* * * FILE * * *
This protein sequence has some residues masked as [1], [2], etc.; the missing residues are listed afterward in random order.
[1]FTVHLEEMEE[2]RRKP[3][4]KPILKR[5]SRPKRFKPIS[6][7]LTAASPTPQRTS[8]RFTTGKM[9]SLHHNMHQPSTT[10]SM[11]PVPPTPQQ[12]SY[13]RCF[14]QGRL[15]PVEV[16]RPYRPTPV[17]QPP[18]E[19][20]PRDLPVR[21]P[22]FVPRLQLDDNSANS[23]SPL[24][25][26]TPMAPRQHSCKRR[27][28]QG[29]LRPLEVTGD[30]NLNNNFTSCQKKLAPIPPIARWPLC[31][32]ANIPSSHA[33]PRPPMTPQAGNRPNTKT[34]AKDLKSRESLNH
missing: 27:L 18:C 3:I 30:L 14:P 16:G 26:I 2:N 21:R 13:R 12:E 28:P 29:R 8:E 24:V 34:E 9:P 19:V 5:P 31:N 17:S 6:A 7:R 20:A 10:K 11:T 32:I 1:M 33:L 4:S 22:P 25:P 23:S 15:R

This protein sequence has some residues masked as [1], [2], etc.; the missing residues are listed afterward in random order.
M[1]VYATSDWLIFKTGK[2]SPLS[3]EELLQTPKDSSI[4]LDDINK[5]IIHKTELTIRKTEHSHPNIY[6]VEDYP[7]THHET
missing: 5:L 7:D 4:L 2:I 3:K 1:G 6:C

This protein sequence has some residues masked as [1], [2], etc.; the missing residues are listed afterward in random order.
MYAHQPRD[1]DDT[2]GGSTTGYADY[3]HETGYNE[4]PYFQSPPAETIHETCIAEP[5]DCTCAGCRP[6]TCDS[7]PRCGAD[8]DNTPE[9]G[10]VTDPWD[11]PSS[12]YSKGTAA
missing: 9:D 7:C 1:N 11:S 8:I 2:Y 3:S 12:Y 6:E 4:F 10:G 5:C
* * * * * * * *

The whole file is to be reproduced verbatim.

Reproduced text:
This protein sequence has some residues masked as [1], [2], etc.; the missing residues are listed afterward in random order.
[1]FTVHLEEMEE[2]RRKP[3][4]KPILKR[5]SRPKRFKPIS[6][7]LTAASPTPQRTS[8]RFTTGKM[9]SLHHNMHQPSTT[10]SM[11]PVPPTPQQ[12]SY[13]RCF[14]QGRL[15]PVEV[16]RPYRPTPV[17]QPP[18]E[19][20]PRDLPVR[21]P[22]FVPRLQLDDNSANS[23]SPL[24][25][26]TPMAPRQHSCKRR[27][28]QG[29]LRPLEVTGD[30]NLNNNFTSCQKKLAPIPPIARWPLC[31][32]ANIPSSHA[33]PRPPMTPQAGNRPNTKT[34]AKDLKSRESLNH
missing: 27:L 18:C 3:I 30:L 14:P 16:G 26:I 2:N 21:R 13:R 12:E 28:P 29:R 8:E 24:V 34:E 9:P 19:V 5:P 31:N 17:S 6:A 7:R 20:A 10:K 11:T 32:I 1:M 33:L 4:S 22:P 25:P 23:S 15:R

This protein sequence has some residues masked as [1], [2], etc.; the missing residues are listed afterward in random order.
M[1]VYATSDWLIFKTGK[2]SPLS[3]EELLQTPKDSSI[4]LDDINK[5]IIHKTELTIRKTEHSHPNIY[6]VEDYP[7]THHET
missing: 5:L 7:D 4:L 2:I 3:K 1:G 6:C

This protein sequence has some residues masked as [1], [2], etc.; the missing residues are listed afterward in random order.
MYAHQPRD[1]DDT[2]GGSTTGYADY[3]HETGYNE[4]PYFQSPPAETIHETCIAEP[5]DCTCAGCRP[6]TCDS[7]PRCGAD[8]DNTPE[9]G[10]VTDPWD[11]PSS[12]YSKGTAA
missing: 9:D 7:C 1:N 11:S 8:I 2:Y 3:S 12:Y 6:E 4:F 10:G 5:C